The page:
EXCERPT: 'Come Back, Como: Winning the Heart of a Reluctant Dog'

None of that counted for much with Phoebe. All she knew, as the summer wore on, was that she still didn't have a dog to come home to. For a while, as part of her sustained lobbying effort, she'd made a point of reminding us which of her friends and classmates had or were about to get a dog.

She'd go spend the afternoon with Laurie after their Saturday soccer practice or game and come home with stories of romping through the house with Laurie's Airedale, Spencer. Emily had a frisky white terrier named Popcorn. Molly had Lola, an immense, affectionate hound of some kind. Lily, whose parents were divorced, had Bagel the dog at her mother's house and a cat at her father's apartment, with a promised dog on the way there as well.

And then there was the troublesome case of Tobias, whose chocolate Labrador, Mia, died when the kids were in fifth grade. Minutes later, it seemed, Mia was replaced by Oscar, a dachshund puppy who made an appearance at school one afternoon when I was there to pick up Phoebe.

As a swarm of kids crowded around the squirming, undeniably adorable Oscar on the playground, my daughter walked stoically by and headed for the car.

"Don't you want to ... ," I started to ask, and then realized that I was the intended audience for her performance.

We drove home in a well-orchestrated silence. From time to time Sally and I would enter into discussions with Phoebe—actually, they were more like inquisitions—about our dogless state. Did she really think she was ready to handle the responsibility?

Would she feed him and bathe him and walk him, even if it was raining or she had too much homework or she just didn't feel like it? Did she realize that a dog wasn't just something you could pay attention to when you wanted to and ignore the rest of the time? Did she know it was a lifelong commitment?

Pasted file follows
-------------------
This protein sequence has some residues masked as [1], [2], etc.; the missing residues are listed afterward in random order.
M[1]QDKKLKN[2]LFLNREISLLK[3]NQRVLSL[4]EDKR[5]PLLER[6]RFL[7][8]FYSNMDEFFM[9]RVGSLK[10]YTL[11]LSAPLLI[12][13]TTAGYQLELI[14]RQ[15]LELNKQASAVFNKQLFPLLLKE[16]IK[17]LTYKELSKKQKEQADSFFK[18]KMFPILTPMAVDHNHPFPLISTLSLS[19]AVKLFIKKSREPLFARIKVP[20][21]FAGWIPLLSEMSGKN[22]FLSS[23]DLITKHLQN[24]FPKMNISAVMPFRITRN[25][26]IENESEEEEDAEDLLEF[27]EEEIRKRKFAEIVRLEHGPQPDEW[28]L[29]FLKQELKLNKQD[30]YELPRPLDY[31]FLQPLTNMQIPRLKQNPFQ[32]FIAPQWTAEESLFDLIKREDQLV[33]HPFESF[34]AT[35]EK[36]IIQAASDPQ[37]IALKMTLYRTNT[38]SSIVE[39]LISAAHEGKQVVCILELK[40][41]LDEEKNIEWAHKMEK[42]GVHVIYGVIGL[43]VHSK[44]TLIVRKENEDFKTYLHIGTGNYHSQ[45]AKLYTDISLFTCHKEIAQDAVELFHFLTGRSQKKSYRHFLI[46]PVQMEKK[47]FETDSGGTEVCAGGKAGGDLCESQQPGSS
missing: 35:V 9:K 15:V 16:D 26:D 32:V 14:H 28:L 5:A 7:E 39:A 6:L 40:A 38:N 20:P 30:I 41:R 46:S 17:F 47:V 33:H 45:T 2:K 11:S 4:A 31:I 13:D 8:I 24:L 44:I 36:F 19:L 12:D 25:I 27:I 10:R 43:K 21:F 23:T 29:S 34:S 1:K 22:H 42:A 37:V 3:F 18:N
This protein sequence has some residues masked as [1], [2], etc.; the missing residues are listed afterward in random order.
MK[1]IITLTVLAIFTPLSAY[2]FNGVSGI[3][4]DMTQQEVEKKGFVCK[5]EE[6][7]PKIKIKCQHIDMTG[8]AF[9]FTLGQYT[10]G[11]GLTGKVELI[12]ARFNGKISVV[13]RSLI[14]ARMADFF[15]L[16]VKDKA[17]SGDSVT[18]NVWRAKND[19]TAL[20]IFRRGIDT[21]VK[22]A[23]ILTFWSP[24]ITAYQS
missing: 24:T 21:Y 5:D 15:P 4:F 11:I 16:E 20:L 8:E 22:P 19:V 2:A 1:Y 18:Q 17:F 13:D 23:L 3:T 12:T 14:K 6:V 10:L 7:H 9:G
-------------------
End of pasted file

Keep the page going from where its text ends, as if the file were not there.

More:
Yes, yes, a thousand impassioned, ardent, and ultimately weary yeses to all those questions. I can remember Phoebe rolling her eyes once about that lifelong commitment line. She knew perfectly well, by age five, that a dog didn't live forever.

You had it and loved it with all your heart for a while and then it died, and that was that. For all her romantic fixation on the subject—the dog posters on her walls and sheets on her bed, the dog calendars and sweaters, her ceramic collection, and stuffed dogs of all breeds and sizes—Phoebe may have been more grounded and realistic about having a pet in the house than we were.

Sally and I would sometimes lie in bed with the lights out and confide all our worries and worst-case scenarios to each other as Phoebe slept soundly, dreaming of dogs, no doubt, down the hall. I was especially keen on running actuarial studies in my head and sharing the results with Sally.

"Let's say we get a dog now," I'd figure out loud, "and he lives for fourteen years. Phoebe's going away to college in six.

That means we'd have the dog on our own for eight more years. And he could live twenty years. Dogs do that, you know. That would be fourteen more years for us. You'd be seventy, and I'd be seventy-two."

Sally, an English teacher for whom numbers are largely meaningless, didn't say anything for a while. I wondered if she was thinking about the two of us in our graying, slowing seventies.

"Dogs don't always live that long," she said at last. "He might die before she ever leaves for college."

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